High quality hard bop from one of the pillars of the music.
Master alto saxophonist and flutist James Spaulding has been an A-list sideman since the late fifties, when he worked frequently with Sun Ra. During the sixties he could be found on countless Blue Note recordings, lending invaluable support to such legendary artists as Wayne Shorter, Bobby Hutcherson, and Freddie Hubbard. (The Joe Chambers ballad "Mirrors," from Hubbard's 1964 release Breaking Point, in which Spaulding's delicate flute inseparably twines with Hubbard's plaintive trumpet, stands as one the high water marks of the hard bop era.) However, since the Queens-based Spaulding has spent the greater part of his career backing rather than leading, he's never become the household name he so richly deserves to be.
The full title of Spaulding's new release is Round To It!Live at Up Over Jazz CaféSpeetones Vol. 2, and as the name indicates, it's the second release from a live gig recorded (in 2000) at the titular Brooklyn jazz club. It's a quintet date, with Spaulding leading four first-rate players through a set of seven lengthy original compositions: four by Spaulding, two by the date's hot tenor and soprano saxophonist, Dan Faulk, and one by its pianist, Isaac ben Ayala. (Bassist Eric Lemon and drummer Reggie Nicholson round out the band.)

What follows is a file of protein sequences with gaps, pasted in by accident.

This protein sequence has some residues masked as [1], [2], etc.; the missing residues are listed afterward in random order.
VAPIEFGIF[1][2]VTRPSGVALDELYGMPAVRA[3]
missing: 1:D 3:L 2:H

Kicking off with Spaulding's bluesy, gospel-flavored "Hurry Home, the musicians make it immediately clear that they're not fooling aroundthis band is tight, primed and readyand when Spaulding rips into his first solo with that trademark raw-boned sound, it practically lifts you off your seat. Spaulding, in fact, sounds terrific all the way through and on both axes; his alto playing is fierce and free, and his gorgeous, limpid flute is still achingly expressive (particularly so on the contemplative "Time To Go, a Spaulding tribute to Martin Luther King first recorded on the 1968 Bobby Hutcherson classic Patterns). And the rest of the band hangs with him, with the well-matched Faulk particularly compelling throughout.
This is hard bop played as it always should be: with passion, fire, generosity, and profound intelligence. For those less familiar with Spaulding, it's a great place to begin; for the more experienced hard bop listener, it's proof positive that his music remains as vital as ever.
Personnel: James Spaulding: alto saxophone, flute; Dan Faulk: tenor and soprano saxophone; Issac
ben Ayala: piano; Eric Lemon: bass; Reggie Nicholson: drums.